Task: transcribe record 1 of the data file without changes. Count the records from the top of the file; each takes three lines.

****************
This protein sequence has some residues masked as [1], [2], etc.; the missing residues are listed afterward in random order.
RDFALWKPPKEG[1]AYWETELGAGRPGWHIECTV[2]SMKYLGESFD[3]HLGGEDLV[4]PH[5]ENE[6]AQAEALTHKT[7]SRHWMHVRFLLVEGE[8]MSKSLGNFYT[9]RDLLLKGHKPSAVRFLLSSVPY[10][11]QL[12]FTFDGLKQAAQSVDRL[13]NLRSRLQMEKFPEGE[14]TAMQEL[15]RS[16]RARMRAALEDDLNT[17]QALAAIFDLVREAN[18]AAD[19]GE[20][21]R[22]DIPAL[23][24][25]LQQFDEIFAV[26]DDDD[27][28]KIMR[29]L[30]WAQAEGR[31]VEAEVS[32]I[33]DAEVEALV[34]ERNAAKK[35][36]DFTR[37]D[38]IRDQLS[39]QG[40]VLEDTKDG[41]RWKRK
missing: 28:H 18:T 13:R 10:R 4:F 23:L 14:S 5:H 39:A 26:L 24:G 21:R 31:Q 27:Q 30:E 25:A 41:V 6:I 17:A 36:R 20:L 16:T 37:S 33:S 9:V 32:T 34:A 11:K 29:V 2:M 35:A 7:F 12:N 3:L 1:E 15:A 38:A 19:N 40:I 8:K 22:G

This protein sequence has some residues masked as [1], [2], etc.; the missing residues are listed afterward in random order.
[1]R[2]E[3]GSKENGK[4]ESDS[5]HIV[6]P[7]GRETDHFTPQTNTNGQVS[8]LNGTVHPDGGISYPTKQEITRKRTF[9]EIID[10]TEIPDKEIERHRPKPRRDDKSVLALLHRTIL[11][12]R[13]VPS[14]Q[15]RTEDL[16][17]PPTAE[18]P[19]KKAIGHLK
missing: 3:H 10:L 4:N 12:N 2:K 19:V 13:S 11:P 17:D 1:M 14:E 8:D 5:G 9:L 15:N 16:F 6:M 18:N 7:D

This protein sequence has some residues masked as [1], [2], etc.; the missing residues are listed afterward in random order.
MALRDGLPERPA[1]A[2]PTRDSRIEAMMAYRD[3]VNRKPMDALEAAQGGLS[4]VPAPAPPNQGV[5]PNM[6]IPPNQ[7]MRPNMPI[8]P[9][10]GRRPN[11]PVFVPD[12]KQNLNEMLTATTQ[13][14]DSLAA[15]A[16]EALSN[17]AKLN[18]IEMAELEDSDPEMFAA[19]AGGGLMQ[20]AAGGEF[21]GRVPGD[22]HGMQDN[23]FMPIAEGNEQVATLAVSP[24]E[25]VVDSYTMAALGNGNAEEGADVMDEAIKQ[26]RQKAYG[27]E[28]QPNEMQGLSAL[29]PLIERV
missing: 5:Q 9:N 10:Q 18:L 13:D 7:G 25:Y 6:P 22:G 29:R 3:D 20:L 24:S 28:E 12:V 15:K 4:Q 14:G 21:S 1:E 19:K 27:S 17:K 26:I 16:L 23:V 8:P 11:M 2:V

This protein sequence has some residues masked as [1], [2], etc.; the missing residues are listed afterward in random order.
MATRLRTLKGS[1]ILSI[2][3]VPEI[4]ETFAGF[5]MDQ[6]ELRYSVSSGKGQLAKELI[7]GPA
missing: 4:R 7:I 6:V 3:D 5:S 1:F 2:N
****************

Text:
This protein sequence has some residues masked as [1], [2], etc.; the missing residues are listed afterward in random order.
RDFALWKPPKEG[1]AYWETELGAGRPGWHIECTV[2]SMKYLGESFD[3]HLGGEDLV[4]PH[5]ENE[6]AQAEALTHKT[7]SRHWMHVRFLLVEGE[8]MSKSLGNFYT[9]RDLLLKGHKPSAVRFLLSSVPY[10][11]QL[12]FTFDGLKQAAQSVDRL[13]NLRSRLQMEKFPEGE[14]TAMQEL[15]RS[16]RARMRAALEDDLNT[17]QALAAIFDLVREAN[18]AAD[19]GE[20][21]R[22]DIPAL[23][24][25]LQQFDEIFAV[26]DDDD[27][28]KIMR[29]L[30]WAQAEGR[31]VEAEVS[32]I[33]DAEVEALV[34]ERNAAKK[35][36]DFTR[37]D[38]IRDQLS[39]QG[40]VLEDTKDG[41]RWKRK
missing: 28:H 18:T 13:R 10:R 4:F 23:L 14:S 5:H 39:A 26:L 24:G 21:R 31:Q 27:Q 30:E 25:A 41:V 6:I 17:A 36:R 20:L 16:T 37:S 33:S 9:V 32:T 34:A 11:K 29:V 2:M 35:A 7:F 12:N 3:L 1:E 15:A 38:A 19:N 40:I 8:K 22:G